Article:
What is angioedema?
Angioedema is sudden swelling of the deep layer of your skin in one part of your body—most often in the face, mouth, or throat. But it can also affect the hands and feet, genitals, and the bowel wall.
It is often an allergic reaction (to a food or medication, for example). But it may develop as a response to another disorder (called acquired). In rare cases, it is genetic (hereditary). Sometimes it happens for no known reason (idiopathic). When an allergic reaction, it is not usually a body-wide reaction like the life-threatening anaphylaxis, but just involves one part of the body.
Allergic and idiopathic angioedema are treated like you treat an allergic reaction. But there are no proven ways to reduce the swelling for hereditary or acquired angioedema.
What are the signs and symptoms of angioedema?
Those with recurrent unexplained abdominal symptoms may have underlying angioedema. You must advocate for yourself because angioedema is not common, so understandably, your physician may not consider it. —Dr. Chandra Manuelpillai
The most common symptom is swelling in one area, like the lips or eyes. Other symptoms depend on where the swelling is. Swelling often peaks quickly then slowly resolves. So once the swelling starts going down, it is rare that it worsens.
These depend on where your swelling is.
- Eye: tearing or vision changes.
- Airway (mouth, throat): stridor (whistling sound with breathing), trouble breathing, changes in voice, and/or trouble handling saliva.
- Bowel wall: stomach pain, nausea, vomiting, diarrhea, and cramping.
What causes angioedema?
Angioedema is the swelling of the deep layer of the skin. It is most often an allergic-type reaction to food or medications.
Drugs that are more likely to cause it include the class of blood pressure medicine called ACE inhibitors (such as lisinopril), nonsteroidal anti-inflammatory drugs (NSAIDs) like ibuprofen (Advil, Motrin) and aspirin.
If an EpiPen is part of your treatment plan, it is very important to always have one available. This means carrying one on you at all times, giving one to schools, caretakers, coaches and keeping an extra EpiPen at home and in your car. —Dr. Manuelpillai
Immediately call 911 or go to the ER if the swelling involves the airway (lips, mouth, tongue, throat), or you’re having difficulty breathing, chest pain, or dizziness. It can be life threatening.
If there’s a risk of anaphylaxis (a life-threatening body-wide reaction), then epinephrine (EpiPen) should be used right away. And you should go to the ER. If you do not have an EpiPen and suspect anaphylaxis or symptoms continue to worsen, call 911.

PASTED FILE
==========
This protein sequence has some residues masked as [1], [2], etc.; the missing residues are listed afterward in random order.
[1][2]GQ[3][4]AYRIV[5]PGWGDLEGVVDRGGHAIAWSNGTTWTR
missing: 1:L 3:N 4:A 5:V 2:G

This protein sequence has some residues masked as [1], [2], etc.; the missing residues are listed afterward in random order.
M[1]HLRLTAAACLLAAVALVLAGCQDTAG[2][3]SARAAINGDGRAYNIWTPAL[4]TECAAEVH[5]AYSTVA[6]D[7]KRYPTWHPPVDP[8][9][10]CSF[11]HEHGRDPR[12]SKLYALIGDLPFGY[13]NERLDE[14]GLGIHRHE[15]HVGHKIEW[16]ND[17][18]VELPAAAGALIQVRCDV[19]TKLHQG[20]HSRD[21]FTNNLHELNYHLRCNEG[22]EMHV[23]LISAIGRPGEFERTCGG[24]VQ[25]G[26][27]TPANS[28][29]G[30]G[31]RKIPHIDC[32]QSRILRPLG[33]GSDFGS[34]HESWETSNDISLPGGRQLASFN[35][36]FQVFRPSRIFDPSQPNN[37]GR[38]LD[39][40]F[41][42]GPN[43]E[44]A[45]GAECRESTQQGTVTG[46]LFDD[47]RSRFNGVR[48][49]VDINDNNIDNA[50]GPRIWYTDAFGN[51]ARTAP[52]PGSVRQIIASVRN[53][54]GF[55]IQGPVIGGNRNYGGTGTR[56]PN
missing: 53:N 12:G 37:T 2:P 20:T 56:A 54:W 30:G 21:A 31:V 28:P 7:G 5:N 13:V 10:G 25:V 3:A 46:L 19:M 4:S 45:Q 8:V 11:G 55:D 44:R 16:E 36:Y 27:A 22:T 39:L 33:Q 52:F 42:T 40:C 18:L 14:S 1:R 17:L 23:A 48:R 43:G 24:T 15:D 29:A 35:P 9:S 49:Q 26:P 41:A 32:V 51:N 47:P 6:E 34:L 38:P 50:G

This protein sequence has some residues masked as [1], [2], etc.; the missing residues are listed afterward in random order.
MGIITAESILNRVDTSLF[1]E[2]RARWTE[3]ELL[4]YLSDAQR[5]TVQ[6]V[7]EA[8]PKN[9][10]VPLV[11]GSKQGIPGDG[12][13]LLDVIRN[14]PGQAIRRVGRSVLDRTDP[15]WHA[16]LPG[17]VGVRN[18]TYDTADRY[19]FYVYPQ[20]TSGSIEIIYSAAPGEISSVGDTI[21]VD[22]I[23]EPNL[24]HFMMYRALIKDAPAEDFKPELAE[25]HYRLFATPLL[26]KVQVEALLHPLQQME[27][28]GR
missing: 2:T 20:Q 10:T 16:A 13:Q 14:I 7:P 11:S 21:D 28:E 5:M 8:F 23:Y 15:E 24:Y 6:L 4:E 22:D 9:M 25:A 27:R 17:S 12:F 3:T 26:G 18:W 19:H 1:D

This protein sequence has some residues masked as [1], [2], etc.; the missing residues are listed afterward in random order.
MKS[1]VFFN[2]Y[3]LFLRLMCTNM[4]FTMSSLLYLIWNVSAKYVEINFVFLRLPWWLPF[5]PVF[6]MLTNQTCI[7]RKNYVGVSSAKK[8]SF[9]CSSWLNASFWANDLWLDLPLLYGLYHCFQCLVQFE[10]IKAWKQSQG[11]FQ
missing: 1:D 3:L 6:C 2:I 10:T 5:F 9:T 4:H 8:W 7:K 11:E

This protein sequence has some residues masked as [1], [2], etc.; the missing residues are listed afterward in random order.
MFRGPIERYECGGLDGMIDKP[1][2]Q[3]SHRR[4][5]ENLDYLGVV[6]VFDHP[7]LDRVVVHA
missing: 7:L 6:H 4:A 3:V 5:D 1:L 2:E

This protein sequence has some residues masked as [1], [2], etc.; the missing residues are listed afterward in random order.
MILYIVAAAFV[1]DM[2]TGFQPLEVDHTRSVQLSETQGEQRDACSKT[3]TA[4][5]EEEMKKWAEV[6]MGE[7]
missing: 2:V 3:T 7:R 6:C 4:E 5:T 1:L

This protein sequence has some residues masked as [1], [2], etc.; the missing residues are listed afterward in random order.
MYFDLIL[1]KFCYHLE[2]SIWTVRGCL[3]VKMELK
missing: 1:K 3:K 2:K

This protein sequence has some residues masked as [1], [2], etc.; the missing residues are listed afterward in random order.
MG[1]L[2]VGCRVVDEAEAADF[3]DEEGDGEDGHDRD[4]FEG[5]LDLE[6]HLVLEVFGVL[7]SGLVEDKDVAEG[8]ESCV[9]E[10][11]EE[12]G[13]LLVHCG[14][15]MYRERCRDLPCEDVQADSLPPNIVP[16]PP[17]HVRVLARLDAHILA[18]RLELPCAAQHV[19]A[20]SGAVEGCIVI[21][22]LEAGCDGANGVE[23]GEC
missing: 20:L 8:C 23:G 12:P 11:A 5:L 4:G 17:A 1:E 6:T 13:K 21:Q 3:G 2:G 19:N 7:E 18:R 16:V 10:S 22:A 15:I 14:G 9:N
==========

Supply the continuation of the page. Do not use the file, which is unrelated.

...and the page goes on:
You will likely be admitted to the hospital if the swelling involves your mouth or throat.
Treatment is based on the cause and severity of symptoms.
For most cases, allergy medications are helpful. This includes antihistamines and steroids.
If symptoms continue or get worse despite taking allergy medications, then you may have hereditary or acquired angioedema. There are no proven treatments for either, but there are some your doctor may try.
Treating idiopathic angioedema often includes daily antihistamines. Speak to your doctor about how to treat it. Typically, when there is new swelling, you take the over-the-counter antihistamine diphenhydramine (Benadryl) and the prescription prednisone. But this treatment should be managed by your doctor.
Before starting any new medications or treatments, discuss with your doctor (and pharmacist) dosage, side effects, and any medication interactions.
- Antihistamines: Some may cause drowsiness; most are over-the-counter. They include diphenhydramine (Benadryl), loratadine (Claritin), cetirizine (Zyrtec), and others.
- Steroids: Prednisone by mouth or intravenously (IV).
- Epinephrine—if there is a possibility of swelling of the airways or body-wide reactions. EpiPen or Junior EpiPen for children (if available). Call 911 after using.
- Bronchodilator (albuterol) with an inhaler or nebulizer if coughing, wheezing, or shortness of breath.
Children and angioedema
Angioedema is more common in adults than children. However, the hereditary type often first occurs during childhood. Although it is rare.
Symptoms are the same. For those areas that cannot be seen (throat, bowel wall), you may notice your child drooling or spitting up more, or has repeated coughing or hoarseness.
Causes are also similar. Though for adults the most common cause is medications, while children are more likely to have reactions to food.
If a child has a body-wide reaction or trouble breathing, they should have access to an EpiPen or EpiPen Jr. in case it happens again. They should also see an allergist. It is important to inform all those involved in your child’s care of the risk of angioedema and to have a treatment action plan in place.
Angioedema is not well understood. However, there is some new research on whether medical cannabis may be used to treat hereditary angioedema. Also, the role of stress and one’s response to stress is starting to be correlated with hereditary angioedema attacks. —Dr. Manuelpillai
Swelling usually peaks quickly. Within minutes to hours for allergic reactions. Hours-to-days for hereditary or acquired angioedema. Then it slowly gets better.
If there is any concern of a life-threatening reaction or possible rebound allergic reaction, you should be given a prescription for an EpiPen and see an allergist.
Since angioedema is not well understood, it is important to follow up with those who specialize in the condition. It could be an allergist or immunologist. You may also want to discuss a referral to an angioedema-focused center.
If the swelling is caused by a trigger—a medication or food—then avoiding the trigger is the main goal of prevention.
But in cases where the cause is not clear, you may need to take antihistamines daily and see a specialist such as an allergist or immunologist.